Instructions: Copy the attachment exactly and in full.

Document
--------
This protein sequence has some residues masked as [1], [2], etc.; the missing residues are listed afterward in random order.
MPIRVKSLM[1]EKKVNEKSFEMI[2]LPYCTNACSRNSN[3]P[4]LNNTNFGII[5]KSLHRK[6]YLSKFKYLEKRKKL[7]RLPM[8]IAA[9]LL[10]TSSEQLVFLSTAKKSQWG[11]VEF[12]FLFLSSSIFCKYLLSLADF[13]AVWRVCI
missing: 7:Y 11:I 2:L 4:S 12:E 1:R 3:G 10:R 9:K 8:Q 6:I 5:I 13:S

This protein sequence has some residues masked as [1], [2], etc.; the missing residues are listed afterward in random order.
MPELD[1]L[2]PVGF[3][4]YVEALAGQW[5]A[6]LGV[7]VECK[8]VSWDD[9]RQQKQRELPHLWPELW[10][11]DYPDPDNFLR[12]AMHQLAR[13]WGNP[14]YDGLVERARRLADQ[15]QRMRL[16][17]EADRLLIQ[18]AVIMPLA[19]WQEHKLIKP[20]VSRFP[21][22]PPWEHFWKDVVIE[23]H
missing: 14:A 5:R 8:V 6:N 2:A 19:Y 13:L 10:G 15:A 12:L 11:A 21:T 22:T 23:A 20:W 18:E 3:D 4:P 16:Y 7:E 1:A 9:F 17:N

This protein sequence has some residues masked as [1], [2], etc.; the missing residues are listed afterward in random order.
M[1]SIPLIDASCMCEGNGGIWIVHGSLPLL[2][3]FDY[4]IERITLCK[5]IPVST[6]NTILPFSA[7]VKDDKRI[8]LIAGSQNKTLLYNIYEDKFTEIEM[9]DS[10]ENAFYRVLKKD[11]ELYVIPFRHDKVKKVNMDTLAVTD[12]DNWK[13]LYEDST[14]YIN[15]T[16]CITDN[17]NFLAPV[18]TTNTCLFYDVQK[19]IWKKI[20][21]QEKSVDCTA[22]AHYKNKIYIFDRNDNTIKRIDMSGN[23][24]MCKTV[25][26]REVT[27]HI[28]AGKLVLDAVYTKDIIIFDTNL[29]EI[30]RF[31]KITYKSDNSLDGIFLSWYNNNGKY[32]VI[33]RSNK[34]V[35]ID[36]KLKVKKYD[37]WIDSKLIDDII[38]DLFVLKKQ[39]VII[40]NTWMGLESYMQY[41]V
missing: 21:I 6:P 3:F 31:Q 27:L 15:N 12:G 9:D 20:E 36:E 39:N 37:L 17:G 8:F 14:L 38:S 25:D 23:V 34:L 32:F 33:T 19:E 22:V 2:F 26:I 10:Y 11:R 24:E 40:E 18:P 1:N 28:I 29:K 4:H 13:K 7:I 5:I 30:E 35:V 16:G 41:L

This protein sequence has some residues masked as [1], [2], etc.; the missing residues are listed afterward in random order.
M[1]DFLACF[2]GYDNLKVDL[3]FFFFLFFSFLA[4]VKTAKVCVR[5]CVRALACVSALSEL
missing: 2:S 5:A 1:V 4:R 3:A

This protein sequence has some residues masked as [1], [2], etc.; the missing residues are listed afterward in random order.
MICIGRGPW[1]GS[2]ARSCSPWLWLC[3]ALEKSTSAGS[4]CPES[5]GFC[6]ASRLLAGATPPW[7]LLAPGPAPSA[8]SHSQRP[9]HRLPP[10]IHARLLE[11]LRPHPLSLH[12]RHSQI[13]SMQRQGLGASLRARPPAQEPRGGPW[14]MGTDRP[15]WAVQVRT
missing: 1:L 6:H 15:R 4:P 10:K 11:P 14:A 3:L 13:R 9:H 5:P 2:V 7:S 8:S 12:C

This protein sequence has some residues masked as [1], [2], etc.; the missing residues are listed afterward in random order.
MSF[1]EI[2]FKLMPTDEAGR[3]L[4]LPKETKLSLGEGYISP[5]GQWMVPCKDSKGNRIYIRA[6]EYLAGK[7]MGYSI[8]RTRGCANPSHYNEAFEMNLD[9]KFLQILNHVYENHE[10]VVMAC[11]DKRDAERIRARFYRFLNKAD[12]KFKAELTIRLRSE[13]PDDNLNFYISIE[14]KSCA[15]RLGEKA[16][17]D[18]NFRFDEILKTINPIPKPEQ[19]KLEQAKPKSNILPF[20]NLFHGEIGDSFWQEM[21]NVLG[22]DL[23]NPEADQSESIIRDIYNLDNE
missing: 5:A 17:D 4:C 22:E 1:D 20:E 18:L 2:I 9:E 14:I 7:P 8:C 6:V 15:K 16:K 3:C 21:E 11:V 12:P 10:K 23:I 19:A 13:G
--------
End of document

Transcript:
This protein sequence has some residues masked as [1], [2], etc.; the missing residues are listed afterward in random order.
MPIRVKSLM[1]EKKVNEKSFEMI[2]LPYCTNACSRNSN[3]P[4]LNNTNFGII[5]KSLHRK[6]YLSKFKYLEKRKKL[7]RLPM[8]IAA[9]LL[10]TSSEQLVFLSTAKKSQWG[11]VEF[12]FLFLSSSIFCKYLLSLADF[13]AVWRVCI
missing: 7:Y 11:I 2:L 4:S 12:E 1:R 3:G 10:R 9:K 8:Q 6:I 5:I 13:S

This protein sequence has some residues masked as [1], [2], etc.; the missing residues are listed afterward in random order.
MPELD[1]L[2]PVGF[3][4]YVEALAGQW[5]A[6]LGV[7]VECK[8]VSWDD[9]RQQKQRELPHLWPELW[10][11]DYPDPDNFLR[12]AMHQLAR[13]WGNP[14]YDGLVERARRLADQ[15]QRMRL[16][17]EADRLLIQ[18]AVIMPLA[19]WQEHKLIKP[20]VSRFP[21][22]PPWEHFWKDVVIE[23]H
missing: 14:A 5:R 8:V 6:N 2:A 19:Y 13:L 10:G 15:A 12:L 11:A 21:T 22:T 23:A 20:W 18:E 3:D 4:P 16:Y 7:E 1:A 9:F 17:N

This protein sequence has some residues masked as [1], [2], etc.; the missing residues are listed afterward in random order.
M[1]SIPLIDASCMCEGNGGIWIVHGSLPLL[2][3]FDY[4]IERITLCK[5]IPVST[6]NTILPFSA[7]VKDDKRI[8]LIAGSQNKTLLYNIYEDKFTEIEM[9]DS[10]ENAFYRVLKKD[11]ELYVIPFRHDKVKKVNMDTLAVTD[12]DNWK[13]LYEDST[14]YIN[15]T[16]CITDN[17]NFLAPV[18]TTNTCLFYDVQK[19]IWKKI[20][21]QEKSVDCTA[22]AHYKNKIYIFDRNDNTIKRIDMSGN[23][24]MCKTV[25][26]REVT[27]HI[28]AGKLVLDAVYTKDIIIFDTNL[29]EI[30]RF[31]KITYKSDNSLDGIFLSWYNNNGKY[32]VI[33]RSNK[34]V[35]ID[36]KLKVKKYD[37]WIDSKLIDDII[38]DLFVLKKQ[39]VII[40]NTWMGLESYMQY[41]V
missing: 21:I 6:P 3:F 31:Q 27:L 15:N 12:G 9:D 20:E 36:E 39:N 37:L 17:G 8:F 14:L 38:S 25:D 23:V 34:L 32:F 33:T 19:E 22:V 2:F 26:I 10:Y 11:R 24:E 40:E 18:P 1:N 28:I 29:K 4:H 13:K 7:I 5:I 30:E 35:V 16:G 41:L

This protein sequence has some residues masked as [1], [2], etc.; the missing residues are listed afterward in random order.
M[1]DFLACF[2]GYDNLKVDL[3]FFFFLFFSFLA[4]VKTAKVCVR[5]CVRALACVSALSEL
missing: 2:S 5:A 1:V 4:R 3:A

This protein sequence has some residues masked as [1], [2], etc.; the missing residues are listed afterward in random order.
MICIGRGPW[1]GS[2]ARSCSPWLWLC[3]ALEKSTSAGS[4]CPES[5]GFC[6]ASRLLAGATPPW[7]LLAPGPAPSA[8]SHSQRP[9]HRLPP[10]IHARLLE[11]LRPHPLSLH[12]RHSQI[13]SMQRQGLGASLRARPPAQEPRGGPW[14]MGTDRP[15]WAVQVRT
missing: 1:L 6:H 15:R 4:P 10:K 11:P 14:A 3:L 13:R 9:H 5:P 2:V 7:S 8:S 12:C

This protein sequence has some residues masked as [1], [2], etc.; the missing residues are listed afterward in random order.
MSF[1]EI[2]FKLMPTDEAGR[3]L[4]LPKETKLSLGEGYISP[5]GQWMVPCKDSKGNRIYIRA[6]EYLAGK[7]MGYSI[8]RTRGCANPSHYNEAFEMNLD[9]KFLQILNHVYENHE[10]VVMAC[11]DKRDAERIRARFYRFLNKAD[12]KFKAELTIRLRSE[13]PDDNLNFYISIE[14]KSCA[15]RLGEKA[16][17]D[18]NFRFDEILKTINPIPKPEQ[19]KLEQAKPKSNILPF[20]NLFHGEIGDSFWQEM[21]NVLG[22]DL[23]NPEADQSESIIRDIYNLDNE
missing: 5:A 17:D 4:C 22:E 1:D 20:E 18:L 2:I 9:E 14:I 7:P 8:C 6:V 15:K 16:K 3:C 21:E 11:V 12:P 10:K 23:I 19:A 13:G